So I was deeply honoured when heard recently that The Unseen Leopard was one of three books shortlisted for the Wole Soyinka Prize for Literature in Africa. Although such news can a bit alarming for a lesser spotted author – I might have imagined for a moment that I could become more spotted, as it were.
However, this illusion was soon dispelled when I went into my local branch of Exclusives to purchase the two other books on the shortlist: Sifiso Mzobe’s Young Blood, and Akachi Adimora-Ezeigbo’s Roses and Bullets. I fought my way past towering heaps of Fifty shades of Tripe and all its tawdry little sequels, plus a newcomer to the stable – (Fifty shades of yellow) – which seems to be about having a sadomasochistic and pornographic relationship with a cello. I didn’t expect bunting and champagne, but I thought that the shop might at least stock the shortlisted books. No. There was one copy of Young Blood (although the slip of paper inside suggested it had been ordered for someone who didn’t pitch up) but none of Unseen Leopard, or Roses and Bullets. There wasn’t even anything by Wole Soyinka.
Anyway, I haven’t let that dampen my enthusiasm. I am completely delighted to have my name associated with Soyinka’s in any capacity, even more delighted that he will be at the award ceremony to hand out the prize. Not that I am expecting to be on the other end of the prize that he is handing out, but, since the Lumina Foundation is generous enough to pay my way, I will at least be in the audience.
I first met Soyinka’s work over 30 years ago, when I was a young and eager anti-apartheid activist, and English teacher. A big part of our activism as teachers was to redefine Africa for our pupils, to free them from the stultifying and racist garbage that they encountered in their official textbooks. An important weapon in our armoury was the Heinemann African Writer’s Series, which featured works by a range of notable African authors such as Soyinka, Achebe, Ousmane Wathionga’o to mention just a few. How refreshing these books were, with their assured African voices; their revelations of the profundity and wealth of African culture; their merciless exposé of the brutality, arrogance, and hypocrisy of the colonial forces.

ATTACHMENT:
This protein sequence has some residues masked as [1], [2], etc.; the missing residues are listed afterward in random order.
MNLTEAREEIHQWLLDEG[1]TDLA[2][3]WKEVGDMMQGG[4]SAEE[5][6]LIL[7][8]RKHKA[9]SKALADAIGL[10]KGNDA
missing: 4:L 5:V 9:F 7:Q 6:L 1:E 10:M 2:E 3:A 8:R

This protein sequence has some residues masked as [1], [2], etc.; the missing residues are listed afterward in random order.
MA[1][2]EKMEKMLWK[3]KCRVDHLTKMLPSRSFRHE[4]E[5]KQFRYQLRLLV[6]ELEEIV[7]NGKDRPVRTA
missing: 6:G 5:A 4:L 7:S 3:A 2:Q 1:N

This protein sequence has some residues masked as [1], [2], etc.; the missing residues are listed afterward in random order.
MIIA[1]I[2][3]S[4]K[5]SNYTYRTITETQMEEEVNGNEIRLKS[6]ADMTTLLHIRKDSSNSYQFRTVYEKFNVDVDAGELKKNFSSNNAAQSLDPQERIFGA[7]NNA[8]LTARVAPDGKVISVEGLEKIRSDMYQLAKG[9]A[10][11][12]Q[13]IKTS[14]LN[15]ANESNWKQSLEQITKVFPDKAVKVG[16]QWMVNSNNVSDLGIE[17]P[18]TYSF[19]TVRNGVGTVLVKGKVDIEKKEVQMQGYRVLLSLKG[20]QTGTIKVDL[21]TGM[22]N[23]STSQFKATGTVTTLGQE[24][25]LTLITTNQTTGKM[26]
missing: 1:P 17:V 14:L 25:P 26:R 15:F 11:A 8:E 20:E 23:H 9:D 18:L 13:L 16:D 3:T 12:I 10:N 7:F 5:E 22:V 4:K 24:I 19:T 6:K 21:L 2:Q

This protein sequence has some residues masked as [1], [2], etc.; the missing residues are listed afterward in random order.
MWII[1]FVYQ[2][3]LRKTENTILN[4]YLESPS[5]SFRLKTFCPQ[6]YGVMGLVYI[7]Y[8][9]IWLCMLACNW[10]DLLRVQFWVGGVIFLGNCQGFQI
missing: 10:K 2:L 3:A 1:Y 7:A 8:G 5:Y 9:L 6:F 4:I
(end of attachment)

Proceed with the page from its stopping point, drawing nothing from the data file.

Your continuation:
I used passages and poems from these in my lessons, and kept copies in my classroom for interested pupils to borrow, until the authorities became sufficiently annoyed by such subversiveness to fire me. I then handed them out to other young activists, until they were all finally re-distributed. So I no longer have any of my original Soyinkas, although I managed to purchase his childhood memoir, Ake, which I have been rereading and absolutely relishing for its intelligent, wry and razor sharp observations.
John Updike had this to say of him:
“He is remembered in Nigeria with awe, both for a political boldness that landed him in prison and for a commanding intellect that is manifest in every genre he tackles” Hugging the Shore (New York: Knopf, 1983) pp. 683-4”
Soyinka’s intellect is indeed commanding (he presented himself to the schoolroom when he was not yet three years old, with an armful of his father’s books), and he has produced a prodigious number of plays, poems, novels and essays which led to him being the first African to win the Nobel prize for Literature in 1986. This is just one of a string of awards and honours, including the Golden Plate Award (2009) and several honorary doctorates from various institutions, including Harvard and Princetown. He has also been visiting professor at the universities of Cambridge, Sheffield, and Yale.
Apart from his prodigious talent as a writer, Soyinka has always been a vociferous commentator on injustice. His outspoken criticism of the Nigerian government landed him in jail in 1967, where he was kept for 22 months. In the book he wrote to describe this, he said, “The man dies in all who keep silent in the face of tyranny” (The Man Died (New York: Harper & Row, 1972) p. 13).
He remains a fiercely independent thinker, highly critical of dictatorships and corrupt governance in Africa, while never losing his deep love for and appreciation of African culture and philosophy. His depth of thinking and intimate knowledge has enabled him to weave a richly nuanced tapestry of contemporary African thought. As William McPheron (Standford University) said, ‘Soyinka’s discordant mixing of genres, his wilful ambiguities of meaning, his unresolved clashes of contradictions cease to be the aesthetic flaws Western critics often label them and become instead our path into an African reality fiercely itself and utterly other.’ (Stanford Presidential Lectures in the Humanities and Arts)
So come Friday, I’ll be on a plane to Lagos, courtesy of the Lumina Foundation and kindly arranged by the wonderful Promise Ogochukwu. Kennedy is withholding judgement until he knows Soyinka’s views on Chiahuahuas, but I imagine they will be as reasoned, open-minded and intelligent as all his others….
Below is another quote, written nearly forty years ago, and yet so pertinent to our contemporary imperilled world, which those in power persist in treating as if it were dispensable…
“There is only one home to the life of a river-mussel; there is only one home to the life of a tortoise; there is only one shell to the soul of man: there is only one world to the spirit of our race. If that world leaves its course and smashes on boulders of the great void, whose world will give us shelter?” Death and the King’s Horseman (1975); cited from Six Plays (London: Methuen, 1984) p. 189.
For more on the award, go to The Lumina Foundation.